Mr Gwagwarwa is a member of the Kwankwasiyya movement, a group floated by Mr Kwankwaso. Mr Ganduje, on his part, founded the Gandujiyya Movement and he is pushing for one of his allies to replace Mr Gwagwarwa.
It is believed that the outgoing national auditor dropped his ambition of returning to the office because he does not have the backing of the Mr Ganduje who is rooting for his replacement.
But beyond the local Kano politics, some of the governors in the zone which comprises seven states are itching to take the position from Kano.
Indeed, Governor Abubakar Badaru of Jigawa State, who is also the chairman of the National Convention Committee, is angling to produce the next national auditor from his state. At present, Jigawa has only an ex-officio at the APC national secretariat in Abuja.
Dasuki Ibrahim Jalo (National Youth Leader)
Mr Jalo is the son of First Republic Speaker of the House of Representatives, Ibrahim Jalo Waziri, who later became a senator between 1979 and 1983.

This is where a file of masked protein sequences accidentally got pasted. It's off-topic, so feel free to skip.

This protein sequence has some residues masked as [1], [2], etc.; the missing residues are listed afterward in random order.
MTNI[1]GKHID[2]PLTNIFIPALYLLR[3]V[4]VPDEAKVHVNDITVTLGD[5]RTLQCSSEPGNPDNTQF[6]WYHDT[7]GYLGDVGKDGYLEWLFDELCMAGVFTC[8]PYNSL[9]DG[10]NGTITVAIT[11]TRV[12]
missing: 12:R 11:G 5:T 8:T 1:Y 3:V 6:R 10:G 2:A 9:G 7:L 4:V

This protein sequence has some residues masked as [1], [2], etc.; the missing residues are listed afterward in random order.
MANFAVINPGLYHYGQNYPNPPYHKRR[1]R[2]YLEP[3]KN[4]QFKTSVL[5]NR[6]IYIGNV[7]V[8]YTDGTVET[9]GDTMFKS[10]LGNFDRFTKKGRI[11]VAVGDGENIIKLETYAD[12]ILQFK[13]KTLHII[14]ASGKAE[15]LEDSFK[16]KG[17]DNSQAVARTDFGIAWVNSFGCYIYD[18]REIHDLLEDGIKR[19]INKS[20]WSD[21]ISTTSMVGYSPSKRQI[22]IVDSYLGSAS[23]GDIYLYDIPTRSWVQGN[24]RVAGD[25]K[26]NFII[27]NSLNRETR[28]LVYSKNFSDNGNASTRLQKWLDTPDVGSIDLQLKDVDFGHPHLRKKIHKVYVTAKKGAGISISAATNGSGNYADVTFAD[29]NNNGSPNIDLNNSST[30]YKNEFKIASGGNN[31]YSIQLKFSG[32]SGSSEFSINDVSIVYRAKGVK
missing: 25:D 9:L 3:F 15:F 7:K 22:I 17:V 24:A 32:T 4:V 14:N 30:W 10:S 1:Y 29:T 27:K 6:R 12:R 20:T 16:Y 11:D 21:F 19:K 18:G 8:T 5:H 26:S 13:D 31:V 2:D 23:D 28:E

He was appointed the youth leader of the APC in 2014.
Since he emerged the youth leader, Mr Jalo has reportedly been instrumental to the harmonisation of the youth structure by creating an effective working relationship between the youth leaders and the party structure.
The Gombe-born politician is however not returning to his position as he failed to take advantage of the opportunity given to outgoing officials of the party to seek reelection.
Mr Jalo’s decision not seek reelection may have flowed from the controversy that trailed his emergence as a national youth leader in 2014.
Shortly after his election, there was controversy over his true age. While he claimed to be 43 at the time, others said he was 52, an age which ruled him out of the youth age bracket.
One of the fiercest critics was the then ruling PDP, which through its then-spokesperson, Olisa Metuh, expressed shock the APC “chose to lie over an issue as ordinary as the age of a national officer.”
Also, some youth of the APC also lambasted their leaders for appointing Mr Jalo as the youth leader.